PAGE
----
Besides Harman, which lawmakers tried to block the NYT’s wiretapping story?

On Monday, the New York Times confirmed that in December 2005, its Washington bureau chief, Philip Taubman, “met with a group of Congressional leaders familiar with the eavesdropping program, including Ms. Harman. They all argued that The Times should not publish” its story on the National Security Agency’s wiretapping. So who are those other “Congressional leaders”? CQ’s David Nather tries to narrow down the possibilities:

But during the period before the NSA program became public, the members of the Gang of Eight would have included House Speaker J. Dennis Hastert, R-Ill.; Nancy Pelosi, initially the ranking Democrat on the House intelligence committee, and later the House minority leader; Senate Majority Leader Bill Frist, R-Tenn.; Tom Daschle, D-S.D., and later Harry Reid, D-Nev., the Senate minority leaders at the time; Senate Intelligence Chairman Pat Roberts, R-Kan.; John D. Rockefeller IV, D-W.Va., the ranking Democrat on Senate Intelligence; House Intelligence Chairman Peter Hoekstra, R-Mich.; and Harman, who replaced Pelosi as the ranking Democrat on House Intelligence after Pelosi became minority leader.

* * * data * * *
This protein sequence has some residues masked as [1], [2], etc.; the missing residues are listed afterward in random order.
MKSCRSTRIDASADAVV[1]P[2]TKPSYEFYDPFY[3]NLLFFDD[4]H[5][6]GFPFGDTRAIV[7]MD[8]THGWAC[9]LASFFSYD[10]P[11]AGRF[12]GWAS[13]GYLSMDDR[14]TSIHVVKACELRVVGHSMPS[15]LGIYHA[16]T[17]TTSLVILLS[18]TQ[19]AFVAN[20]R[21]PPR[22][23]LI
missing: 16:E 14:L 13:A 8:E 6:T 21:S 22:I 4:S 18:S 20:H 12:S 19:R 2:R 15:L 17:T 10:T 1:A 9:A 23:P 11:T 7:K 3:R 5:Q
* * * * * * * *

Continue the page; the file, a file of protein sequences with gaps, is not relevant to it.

A “Democratic aide” told CQ that Pelosi wasn’t at the NYT meeting. Nather adds that GOP members of the Gang of Eight “would have had more incentive to try to kill the story, since most GOP lawmakers later said the Times jeopardized national security by running the story.”